High-Yield Overview: Vernal Keratoconjunctivitis (VKC)

This type of article, "High-Yield Overview," aims to briefly summarize the key points of a disease or concept with little explanation.  Because there will be other articles that will go into greater detail about these conditions, this will hopefully serve as a quick review of the topic.  All of the emphases are mine as little ways to help me remember details I thought were important to know.  While I am terming these articles as high-yield, any highlights that are similar to actual OKAP or board exam questions are coincidental and should be taken to mean that you really need to know that material.


  • Type I & IV hypersensitivity


  • Predominantly male children (2:1 in children, evens out in adulthood)
  • Most common cause of ophthalmic morbidity among Palestinians in West Bank/Gaza Strip
  • Limbal VKC:  African or Asian descent (regardless of location)
  • 50% have a family history of allergic disorders
  • Associated with a history of atopic disease (most commonly asthma, 1/3 have multiple diseases), keratoconus (15%)


  • Conjunctival infiltration of eosinophils (90%), lymphocytes, plasma cells, monocytes

Clinical presentation

  • Typically presents during Spring (hence the name vernal)
  • Bilateral (98%) inflammation of cornea & conjunctiva (year round in tropical environments)
  • Itching, blepharospasm, photophobia, blurred vision, mucoid discharge, filaments (part of DDx for filament keratopathy)

Palpebral VKC

  • Upper > lower palpebral diffuse papillary hypertrophy, bulbar conjunctival hyperemia/chemosis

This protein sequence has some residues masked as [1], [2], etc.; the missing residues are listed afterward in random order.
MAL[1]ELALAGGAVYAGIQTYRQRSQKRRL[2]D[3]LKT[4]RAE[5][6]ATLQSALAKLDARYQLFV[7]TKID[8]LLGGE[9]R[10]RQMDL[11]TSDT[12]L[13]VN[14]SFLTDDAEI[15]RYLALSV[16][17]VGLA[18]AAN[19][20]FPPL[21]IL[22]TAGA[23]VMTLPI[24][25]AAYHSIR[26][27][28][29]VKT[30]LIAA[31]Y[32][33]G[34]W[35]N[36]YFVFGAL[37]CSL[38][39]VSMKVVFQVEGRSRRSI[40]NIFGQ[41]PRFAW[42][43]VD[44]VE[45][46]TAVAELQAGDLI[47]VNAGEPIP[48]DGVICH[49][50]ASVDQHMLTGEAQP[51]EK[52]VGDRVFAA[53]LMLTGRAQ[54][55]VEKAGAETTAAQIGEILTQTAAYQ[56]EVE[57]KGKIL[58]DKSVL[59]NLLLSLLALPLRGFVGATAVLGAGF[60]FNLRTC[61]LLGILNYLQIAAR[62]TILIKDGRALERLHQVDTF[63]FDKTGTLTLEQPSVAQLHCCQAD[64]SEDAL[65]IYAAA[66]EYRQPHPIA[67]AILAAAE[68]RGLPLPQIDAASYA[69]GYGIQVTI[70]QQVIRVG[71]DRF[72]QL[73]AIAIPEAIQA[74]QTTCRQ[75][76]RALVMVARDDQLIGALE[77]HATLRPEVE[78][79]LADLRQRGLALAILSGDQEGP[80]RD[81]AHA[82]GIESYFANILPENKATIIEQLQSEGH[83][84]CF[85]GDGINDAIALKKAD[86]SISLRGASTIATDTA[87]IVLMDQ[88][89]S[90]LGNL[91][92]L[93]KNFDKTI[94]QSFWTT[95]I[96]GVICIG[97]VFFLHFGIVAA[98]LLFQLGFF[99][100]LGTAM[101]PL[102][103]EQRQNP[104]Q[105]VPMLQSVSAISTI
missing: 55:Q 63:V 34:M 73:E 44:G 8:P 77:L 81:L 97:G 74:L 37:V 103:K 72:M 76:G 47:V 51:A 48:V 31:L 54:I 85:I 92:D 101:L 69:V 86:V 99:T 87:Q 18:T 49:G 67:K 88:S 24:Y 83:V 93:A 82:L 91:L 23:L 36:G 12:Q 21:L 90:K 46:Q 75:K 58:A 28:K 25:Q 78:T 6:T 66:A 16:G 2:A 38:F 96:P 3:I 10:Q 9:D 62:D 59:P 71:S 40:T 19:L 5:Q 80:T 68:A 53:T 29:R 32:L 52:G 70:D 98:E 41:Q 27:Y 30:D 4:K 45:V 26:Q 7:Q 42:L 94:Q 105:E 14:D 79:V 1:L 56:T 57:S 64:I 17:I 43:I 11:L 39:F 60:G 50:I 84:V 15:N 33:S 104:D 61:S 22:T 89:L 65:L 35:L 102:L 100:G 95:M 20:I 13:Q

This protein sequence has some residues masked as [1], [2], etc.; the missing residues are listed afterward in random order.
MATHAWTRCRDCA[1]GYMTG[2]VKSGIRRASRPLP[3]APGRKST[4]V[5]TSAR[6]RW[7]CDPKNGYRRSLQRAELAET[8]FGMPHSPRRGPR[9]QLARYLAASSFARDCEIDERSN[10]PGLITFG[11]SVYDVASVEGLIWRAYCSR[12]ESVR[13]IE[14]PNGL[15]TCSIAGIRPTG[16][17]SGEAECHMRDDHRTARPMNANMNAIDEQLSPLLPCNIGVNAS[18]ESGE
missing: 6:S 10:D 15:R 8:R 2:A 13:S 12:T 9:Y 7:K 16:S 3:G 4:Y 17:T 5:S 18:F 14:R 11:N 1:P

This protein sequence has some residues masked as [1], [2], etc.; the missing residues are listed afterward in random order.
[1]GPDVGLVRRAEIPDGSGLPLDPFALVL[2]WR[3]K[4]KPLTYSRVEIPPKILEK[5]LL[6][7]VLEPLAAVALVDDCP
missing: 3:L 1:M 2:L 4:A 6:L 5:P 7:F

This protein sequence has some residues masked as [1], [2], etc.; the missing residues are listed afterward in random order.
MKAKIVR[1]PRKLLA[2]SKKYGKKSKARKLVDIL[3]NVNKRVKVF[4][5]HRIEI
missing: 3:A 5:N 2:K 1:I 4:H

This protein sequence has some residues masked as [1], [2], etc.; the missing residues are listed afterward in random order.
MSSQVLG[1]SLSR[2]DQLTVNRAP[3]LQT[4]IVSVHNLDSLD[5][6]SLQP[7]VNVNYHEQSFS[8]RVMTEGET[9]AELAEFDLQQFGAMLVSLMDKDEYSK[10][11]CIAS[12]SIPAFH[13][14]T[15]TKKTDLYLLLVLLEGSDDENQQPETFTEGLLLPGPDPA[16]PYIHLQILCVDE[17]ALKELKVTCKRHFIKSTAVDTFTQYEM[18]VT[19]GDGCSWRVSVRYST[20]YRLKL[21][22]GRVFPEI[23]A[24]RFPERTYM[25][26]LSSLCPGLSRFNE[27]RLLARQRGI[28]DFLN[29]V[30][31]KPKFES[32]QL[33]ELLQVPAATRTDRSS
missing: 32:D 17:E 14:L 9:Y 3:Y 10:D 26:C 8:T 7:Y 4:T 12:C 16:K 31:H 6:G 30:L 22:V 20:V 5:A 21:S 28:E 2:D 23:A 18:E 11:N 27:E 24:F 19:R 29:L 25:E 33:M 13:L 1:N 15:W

• Giant papillary conjunctivitis:  “cobblestone” in appearance (part of DDx for GPC)

Limbal VKC

  • Atopy less common than in palpebral VKC
  • Thickened, gelatinous limbal papillae w/↑ perilimbal conjunctival pigmentation
  • Superior pannus:  can occasionally have 360° corneal neovascularization
  • Horner-Trantas dots:  whitish dots of aggregated degenerated eosinophils + epithelial cells
  • Shield ulcer:  noninfectious epithelial ulcers with underlying stromal opacification

Clinical course

  • Recurrent but typically burns out in puberty



  • Climate modifications, antihistamines, mast-cell stabilizers (start 2 weeks prior to “season”)


  • Topical steroids (pulse therapy):  Q 2 hrs x 5-7 days with rapid taper; prednisolone particles stick between papillae (consider using something soluble like dexamethasone phosphate instead)
  • Supratarsal subconjunctival steroid injection (for compliance):  located superior to upper border of superior tarsus (free from subepithelial adhesions)
    • 0.5-1.0 mL of short-acting dexamethasone (4 mg/mL), long-acting triamcinolone (40 mg/mL)
  • Topical cyclosporine (2% needed, not Restasis dosages):  2-4x/day
    • Side effects:  punctate epithelial keratopathy, ocular surface irritation